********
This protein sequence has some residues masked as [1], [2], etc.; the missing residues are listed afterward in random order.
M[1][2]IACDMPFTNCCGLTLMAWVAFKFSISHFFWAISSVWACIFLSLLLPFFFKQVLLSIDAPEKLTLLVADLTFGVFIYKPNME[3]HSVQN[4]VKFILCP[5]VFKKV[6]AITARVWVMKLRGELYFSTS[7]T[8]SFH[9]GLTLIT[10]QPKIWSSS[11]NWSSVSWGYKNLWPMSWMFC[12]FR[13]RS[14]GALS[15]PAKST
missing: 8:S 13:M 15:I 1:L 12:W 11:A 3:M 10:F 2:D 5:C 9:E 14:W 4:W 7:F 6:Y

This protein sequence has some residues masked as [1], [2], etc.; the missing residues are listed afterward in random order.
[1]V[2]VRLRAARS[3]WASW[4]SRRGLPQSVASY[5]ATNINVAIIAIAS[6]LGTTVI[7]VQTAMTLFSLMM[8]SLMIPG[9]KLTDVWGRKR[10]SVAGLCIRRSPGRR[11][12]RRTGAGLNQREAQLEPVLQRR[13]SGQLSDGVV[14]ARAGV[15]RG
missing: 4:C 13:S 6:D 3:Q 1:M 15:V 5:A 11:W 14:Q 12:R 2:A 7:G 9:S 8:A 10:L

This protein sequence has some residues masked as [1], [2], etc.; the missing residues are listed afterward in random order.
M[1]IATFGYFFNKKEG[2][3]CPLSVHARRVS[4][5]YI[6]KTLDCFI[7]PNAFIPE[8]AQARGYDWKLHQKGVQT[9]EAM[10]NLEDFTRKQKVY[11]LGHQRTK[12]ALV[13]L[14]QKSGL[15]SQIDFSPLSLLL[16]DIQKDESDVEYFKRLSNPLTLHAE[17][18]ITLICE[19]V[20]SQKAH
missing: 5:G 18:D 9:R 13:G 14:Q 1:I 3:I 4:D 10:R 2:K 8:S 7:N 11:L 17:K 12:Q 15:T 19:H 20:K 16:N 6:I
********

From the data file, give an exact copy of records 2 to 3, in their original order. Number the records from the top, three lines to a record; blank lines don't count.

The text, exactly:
This protein sequence has some residues masked as [1], [2], etc.; the missing residues are listed afterward in random order.
[1]V[2]VRLRAARS[3]WASW[4]SRRGLPQSVASY[5]ATNINVAIIAIAS[6]LGTTVI[7]VQTAMTLFSLMM[8]SLMIPG[9]KLTDVWGRKR[10]SVAGLCIRRSPGRR[11][12]RRTGAGLNQREAQLEPVLQRR[13]SGQLSDGVV[14]ARAGV[15]RG
missing: 4:C 13:S 6:D 3:Q 1:M 15:V 5:A 11:W 14:Q 12:R 2:A 7:G 9:S 8:A 10:L

This protein sequence has some residues masked as [1], [2], etc.; the missing residues are listed afterward in random order.
M[1]IATFGYFFNKKEG[2][3]CPLSVHARRVS[4][5]YI[6]KTLDCFI[7]PNAFIPE[8]AQARGYDWKLHQKGVQT[9]EAM[10]NLEDFTRKQKVY[11]LGHQRTK[12]ALV[13]L[14]QKSGL[15]SQIDFSPLSLLL[16]DIQKDESDVEYFKRLSNPLTLHAE[17][18]ITLICE[19]V[20]SQKAH
missing: 5:G 18:D 9:R 13:G 14:Q 1:I 3:I 4:D 10:R 2:K 8:S 7:N 11:L 17:K 12:Q 15:T 19:H 20:K 16:N 6:I